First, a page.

When is your next music festival?

This research corresponds with other opinions online that have been mentioned before. Moreover, from my personal experience, I can relate with most of these motives. Even though I have not travelled to another country to attend a festival, I have visited many in the Netherlands, Luxembourg and Poland, where I come from.  

My first motivation to go to a music festival is usually to see a specific artist. I also genuinely enjoy being on festival grounds, I can relate to the escape from everyday reality factor very much. Being in a place where everybody comes to enjoy themselves, without judgement makes me enjoy the freedom, as romanticised as it sounds. I also value the socialization aspect of music festivals. Going there with friends and embracing our common passion for music, but also easily meeting many new people is a fun aspect. In my experience, spending time with friends in this way enhances the friendship and closeness. Whenever I attend a music festival, it is always a great time, no matter the weather.

Mysteryland 2018 Bad Weather

Mysteryland 2018 Bad Weather

I think that most of the festivalgoers can recognise themselves in the described motivations and music festivals play an important role in their lives. Attending live music performances have some benefits as well, such as satisfaction of curiosity, experience of joy and entertainment, social interaction and the chance to get physically close to famous and cherished artists (Earl, 2001). 

Festivals have existed in human society since its begining, and have evolved from religious or ritual celebrations to mass popular culture events. In the 21st century, music festivals are hitting their popularity peak and keep on growing to be must-see points on cultural bucket lists. With all the reasons listed above and all the experiences of various people mentioned, it is now easier to understand why people would go out of their way and travel - sometimes between continents - to witness a music performance. All the motivations that were described, all the feelings people have towards music, together with globalization advancements, such as affordable travelling options and social media, justify the music tourism trend very well.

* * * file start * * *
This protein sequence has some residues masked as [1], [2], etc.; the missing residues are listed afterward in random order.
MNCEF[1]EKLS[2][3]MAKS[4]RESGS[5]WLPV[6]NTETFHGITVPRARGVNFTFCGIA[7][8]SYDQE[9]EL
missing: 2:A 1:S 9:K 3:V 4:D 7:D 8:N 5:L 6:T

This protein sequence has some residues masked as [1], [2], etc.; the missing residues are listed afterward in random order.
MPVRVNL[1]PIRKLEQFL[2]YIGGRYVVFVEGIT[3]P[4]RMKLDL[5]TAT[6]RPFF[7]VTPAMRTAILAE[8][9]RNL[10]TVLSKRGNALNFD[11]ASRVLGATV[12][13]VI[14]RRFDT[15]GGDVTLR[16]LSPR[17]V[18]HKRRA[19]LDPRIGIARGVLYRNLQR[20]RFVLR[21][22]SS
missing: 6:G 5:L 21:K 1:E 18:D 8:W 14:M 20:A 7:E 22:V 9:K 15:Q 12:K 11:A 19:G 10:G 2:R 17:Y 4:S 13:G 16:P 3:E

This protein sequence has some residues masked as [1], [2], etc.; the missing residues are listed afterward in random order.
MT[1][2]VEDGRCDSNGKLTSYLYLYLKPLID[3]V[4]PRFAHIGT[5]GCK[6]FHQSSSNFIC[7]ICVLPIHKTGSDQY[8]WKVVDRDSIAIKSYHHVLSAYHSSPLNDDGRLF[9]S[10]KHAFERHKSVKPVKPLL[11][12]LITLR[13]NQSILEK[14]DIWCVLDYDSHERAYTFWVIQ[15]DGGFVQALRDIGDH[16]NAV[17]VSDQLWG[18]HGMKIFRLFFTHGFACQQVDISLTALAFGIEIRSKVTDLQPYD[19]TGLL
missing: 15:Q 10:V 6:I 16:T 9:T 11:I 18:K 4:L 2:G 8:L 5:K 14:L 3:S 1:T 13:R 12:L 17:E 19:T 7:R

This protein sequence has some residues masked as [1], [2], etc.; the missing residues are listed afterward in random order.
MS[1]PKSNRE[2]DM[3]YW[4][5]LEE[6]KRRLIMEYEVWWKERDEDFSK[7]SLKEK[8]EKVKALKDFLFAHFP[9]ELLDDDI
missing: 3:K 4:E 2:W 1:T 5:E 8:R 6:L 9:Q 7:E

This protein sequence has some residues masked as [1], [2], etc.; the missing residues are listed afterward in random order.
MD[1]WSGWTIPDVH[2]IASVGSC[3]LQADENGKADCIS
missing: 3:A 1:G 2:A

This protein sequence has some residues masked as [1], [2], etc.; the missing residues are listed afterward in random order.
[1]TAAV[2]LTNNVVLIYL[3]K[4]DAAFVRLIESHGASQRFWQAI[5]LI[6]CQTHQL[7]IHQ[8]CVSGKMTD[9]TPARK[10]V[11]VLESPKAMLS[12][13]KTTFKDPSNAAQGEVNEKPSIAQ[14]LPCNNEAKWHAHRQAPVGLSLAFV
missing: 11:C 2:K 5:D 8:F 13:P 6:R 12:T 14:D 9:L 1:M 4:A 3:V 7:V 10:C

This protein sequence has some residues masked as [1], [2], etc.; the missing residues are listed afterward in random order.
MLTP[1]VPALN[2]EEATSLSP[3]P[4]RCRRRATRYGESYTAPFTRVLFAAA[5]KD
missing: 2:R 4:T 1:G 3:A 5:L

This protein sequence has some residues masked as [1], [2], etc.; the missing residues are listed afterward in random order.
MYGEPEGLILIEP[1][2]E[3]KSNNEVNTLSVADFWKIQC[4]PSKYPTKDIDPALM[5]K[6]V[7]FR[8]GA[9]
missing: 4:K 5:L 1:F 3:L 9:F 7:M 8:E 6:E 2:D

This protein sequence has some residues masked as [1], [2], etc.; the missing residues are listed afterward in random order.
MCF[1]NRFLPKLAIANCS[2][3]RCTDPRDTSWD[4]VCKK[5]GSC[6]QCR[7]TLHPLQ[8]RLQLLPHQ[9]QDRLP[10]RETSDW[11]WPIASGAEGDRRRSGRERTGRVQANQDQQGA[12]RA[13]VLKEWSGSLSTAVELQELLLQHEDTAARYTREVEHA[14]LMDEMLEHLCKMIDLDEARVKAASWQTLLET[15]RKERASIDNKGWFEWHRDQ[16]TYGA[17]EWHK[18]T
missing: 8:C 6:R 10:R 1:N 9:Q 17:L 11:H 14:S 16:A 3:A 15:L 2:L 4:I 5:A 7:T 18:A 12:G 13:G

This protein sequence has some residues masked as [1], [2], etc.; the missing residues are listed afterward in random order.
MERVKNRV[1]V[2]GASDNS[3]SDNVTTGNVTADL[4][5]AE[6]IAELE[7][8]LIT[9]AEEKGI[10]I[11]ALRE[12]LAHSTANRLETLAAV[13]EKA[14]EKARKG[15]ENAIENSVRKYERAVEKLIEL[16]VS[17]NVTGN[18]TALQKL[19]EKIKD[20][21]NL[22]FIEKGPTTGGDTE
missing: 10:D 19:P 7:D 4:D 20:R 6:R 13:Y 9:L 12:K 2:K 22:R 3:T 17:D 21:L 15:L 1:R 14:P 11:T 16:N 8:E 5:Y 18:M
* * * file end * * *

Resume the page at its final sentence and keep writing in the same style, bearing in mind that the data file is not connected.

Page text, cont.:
Whether you're looking to see your favorite artist in a live performance, to spend a fun weekend with your friends, are looking for reasons to travel or just want to escape your everyday life, music festivals can satisfy your needs. Millions of people worldwide visit music festivals, with numbers of visitors growing each year.  So, when will you make your way to the next music festival?

References

Baran, M. (2017, September 4). Music tourism has potential, but industry must pick up the tempo. Retrieved on November 14, 2018.

Christian, S. (2010). Comparing Generations. ESSAI, 22-28. Retrieved on November 14, 2018

Connel, J., & Gibson, C. (2003). Sound Tracks: Popular Music, Identity and Place. London: Routledge. Retrieved on November 14, 2018

Cudny, W. (2016). Festivalisation of Urban Spaces: Factors, Processes and Effects. Lodz: Springer. Retrieved on November 14, 2018

Daly, A. (2015, May 15). Will Travel for Music: Crazy Lengths People Go to See Their Favorite Bands. Retrieved on November 14, 2018, from Yahoo Lifestyle:.

D'Ambrosio, R. (2017, April 13). Music Festivals Are A Ticket To Travel Agent Profits. Retrieved on November 14, 2018, from Travel Market Report.

Drifter Planet. (2016, September 14). Why We Love Music Festivals. Retrieved on November 14, 2018, from DrifterPlanet: https://drifterplanet.com/why-we-love-music-festivals/

Gibson, C., & Connel, J. (2005). Music and Tourism: On the Road Again. Clevedon: Channel View. Retrieved on November 14, 2018

Golblatt, J. (1990). Special Events: The Art and Science of Celebration. Van Nostrand Reinhold. Retrieved on November 14, 2018

Holobrook, M. (1995). Consumer Research: Introspective Essays on the Study of Consumption. Thousand Oaks: Sage. Retrieved on November 14, 2018

Klein, & Blake. (2002). The Dawn of Human Culture. Wiley. Retrieved on November 14, 2018

Kruger, M., & Saayman, M. (2015). Consumer preferences of Generation Y: Evidence from live music tourism event performances in South Africa. Journal of Vacation Marketing, 366-382. Retrieved on November 17, 2018

Schwartz, K., & Fouts, G. (2003). Music Preferences, Personality Style and Development of Issuies of Adolescents. Journal of Youth and Adolescence, 205-213. Retrieved on November 14, 2018

Scott, A. (2010). Cultural economy and the creative field of the city. Geografiska Annaler, 115-130. Retrieved on November 14, 2018

Tara-Lunga. (2012). Major Special Events: An Interpretative Literature Review. Management&Marketing, 761-762. Retrieved on November 14, 2018